Neon Glow-up: Adobe Stock’s bright new motion trend

Neon triangles.

Image source: Credit: Adobe Stock/wacomka

By RF Jurjevics

Posted on 11-11-2020

Neon is – and has always been – an experience. Intensely bright and always dramatic, it has been given the task of powering the fantastical (light sabers), the comical (beer signs), and pretty much all of the Las Vegas strip, Times Square, and Shinjuku, Japan. But now, neon has become more than just a set piece or a backdrop; thanks to the innovations of motion designers, it’s the whole show.

The neon of Neon Glow, one of Adobe Stock’s 2020 motion trends, goes beyond the classic tubes-and-bright-light (though there is a lot of that – and it’s amazing). Motion graphics artists have turned it into “light painted” text, rolling and dripping textures, put it into organic landscapes, and are experimenting with neon as a central character on its own. It can certainly hold its own – and has for over one hundred years.

Gas and glass

As identical as they look, digital neon and physical neon could not be more different. True neon is a gas, one that glows a bright red only when contained and is invisible to the eye otherwise. Sir William Ramsay of Scotland – a notable figure in the discovery of gases in the 1890s – was able to isolate neon and other similar elements by cranking the heat on liquified argon (another gas - with a purple glow in captivity) and observing what happened when it exceeded or dipped below its boiling point. In short: real-life alchemy.

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Image source: Adobe Stock/wacomka

Neon really hit the scene in the 1910s, and its widespread use in large, flashy signage lasted through the 60s. It was around then that cheaper and less finicky options became available, and designers and manufacturers began to move away from neon, which was pricey and cumbersome to use. But its magical quality and otherworldly brightness caught the eye of a new set of consumers: modern artists, who began to treat neon as a medium for their work.

One of the early adopters of neon-as-art was Dan Flavin, who, in 1963, started using glowing tubes exclusively to construct large scale, minimalist installations that transformed galleries into landscapes of light. The late Keith Sonnier, who died earlier this year, took neon in a different direction by twisting and turning glass tubes into wall-mounted abstract shapes, pop-art style. Sonnier also intermixed neon with other materials – mirrors; found objects; typographical frames – to create elaborate sculptural forms. And Greek artist Chryssa (who affixed only her first name to her work) made neon work both spare and chaotic, large and small, styled similarly to paintings (complete with canvas) or as oversized structures and installations.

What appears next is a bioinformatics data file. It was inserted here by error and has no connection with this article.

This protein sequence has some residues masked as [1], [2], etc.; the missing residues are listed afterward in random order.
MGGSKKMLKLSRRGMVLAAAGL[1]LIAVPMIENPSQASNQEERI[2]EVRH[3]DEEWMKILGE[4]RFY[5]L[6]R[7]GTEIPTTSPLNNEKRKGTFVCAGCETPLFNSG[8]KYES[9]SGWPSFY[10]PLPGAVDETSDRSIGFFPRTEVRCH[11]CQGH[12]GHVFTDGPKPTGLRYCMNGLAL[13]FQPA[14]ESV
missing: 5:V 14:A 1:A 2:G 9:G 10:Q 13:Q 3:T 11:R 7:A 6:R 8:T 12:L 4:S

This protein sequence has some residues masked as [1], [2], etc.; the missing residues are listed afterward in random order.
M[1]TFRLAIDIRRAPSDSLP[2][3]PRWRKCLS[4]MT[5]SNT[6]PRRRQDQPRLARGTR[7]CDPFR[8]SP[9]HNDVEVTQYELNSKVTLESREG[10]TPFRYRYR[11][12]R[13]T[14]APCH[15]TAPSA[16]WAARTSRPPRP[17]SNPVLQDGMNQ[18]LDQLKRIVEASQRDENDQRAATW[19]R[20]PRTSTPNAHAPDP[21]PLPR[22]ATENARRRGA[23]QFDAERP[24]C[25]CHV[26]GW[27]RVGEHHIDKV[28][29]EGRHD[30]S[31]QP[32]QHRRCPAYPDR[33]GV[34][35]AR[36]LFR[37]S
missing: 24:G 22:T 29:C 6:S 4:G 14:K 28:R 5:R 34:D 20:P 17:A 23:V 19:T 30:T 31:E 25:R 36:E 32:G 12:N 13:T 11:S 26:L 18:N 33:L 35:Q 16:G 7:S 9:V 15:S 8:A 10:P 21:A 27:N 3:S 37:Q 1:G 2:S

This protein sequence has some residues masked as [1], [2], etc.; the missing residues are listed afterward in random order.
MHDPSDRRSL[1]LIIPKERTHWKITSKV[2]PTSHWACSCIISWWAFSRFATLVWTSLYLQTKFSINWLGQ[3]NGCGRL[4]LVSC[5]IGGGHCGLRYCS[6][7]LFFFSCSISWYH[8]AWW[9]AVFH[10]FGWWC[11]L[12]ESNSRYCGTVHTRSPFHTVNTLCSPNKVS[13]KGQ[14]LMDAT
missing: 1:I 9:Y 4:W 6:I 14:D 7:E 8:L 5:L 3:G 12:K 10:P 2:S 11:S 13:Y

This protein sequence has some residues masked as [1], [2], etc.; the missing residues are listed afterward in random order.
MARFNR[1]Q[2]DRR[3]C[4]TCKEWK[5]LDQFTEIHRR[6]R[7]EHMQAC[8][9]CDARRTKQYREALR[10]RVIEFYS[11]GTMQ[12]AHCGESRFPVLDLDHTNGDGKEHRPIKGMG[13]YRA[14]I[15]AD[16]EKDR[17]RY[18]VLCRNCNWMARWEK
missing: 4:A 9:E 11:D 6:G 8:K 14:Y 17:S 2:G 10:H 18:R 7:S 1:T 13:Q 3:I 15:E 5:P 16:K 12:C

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Image source: Adobe Stock/wacomka

The future is neon

In the 1980s, neon made the jump from the art gallery to the silver screen, most notably with sci-fi films like Tron, in which a computer hacker is transported into a digital world. Tron may not have done particularly well at the box office, but its neon flares and bright halos of light launched the first major VFX aesthetic. Neon became a visual cue for the early days of consumer computer technology, and an aesthetic bridge between the analog world and the digital.

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Image source: Adobe Stock/Media Whalestock

According to Dennis Radeke, Adobe Stock’s content development manager for video, that 80s retro-cool feel is a big part of what’s driving the Neon Glow motion trend forward.

“When you see this aquamarine or pinkish glow, the most standard neon colors, they are very in line with, say, Miami Vice,” Radeke says. “A lot of that is born out of not just the neon itself, but also the cultural aspects of it.” The appeal is rooted in the light itself, both for its inherent beauty, and its symbol of progress, the advance of technology, and a glittering - albeit slightly dangerous - new future.

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Image source: Adobe Stock/ADOGSTOCK

That new future - born in the 80s, maturing in the 90s - is getting a refresh. The 2010s brought us vaporwave, an internet-based, quasi-surreal art movement that combined low-res clip art with brightly colored interior or exterior scenes; the 2020s have upped the ante with a hyperreal take on neon in motion. Video games like Dreams and the action-heavy Cloudpunk are awash in neon, and, not unlike the art installations of the 60s and 70s, have built an increasingly immersive experience.

At the heart of this trend is the motion artist’s desire to capture visually striking aspects of reality to then experiment with and rework in digital spaces. Along with it comes the satisfaction of having rendered a cumbersome and expensive physical material like neon (see also: gold; crystal; chrome), which makes it more accessible as a design element.

“I think part of the appeal of being a motion designer is seeing if you can replicate things that are ‘real world’ and put them on screen,” says Theresa Rostek, senior production associate on the Motion Graphics Templates (MoGRTs) team. Makers and creators, she also notes, have rediscovered neon and are promoting it as a DIY medium; artists like Deepa Mann-Kler, who was a featured speaker at Adobe Max earlier this month, continue to use it in immersive works.

“Neon goes through ebbs and flows of popularity,” Rostek says. “I think when it comes back - which it has in the last few years, thanks to a resurgence of indie glass benders/neon sign makers doing small workshops - you’ll see that swing into digital work.” Art does imitate life, after all.

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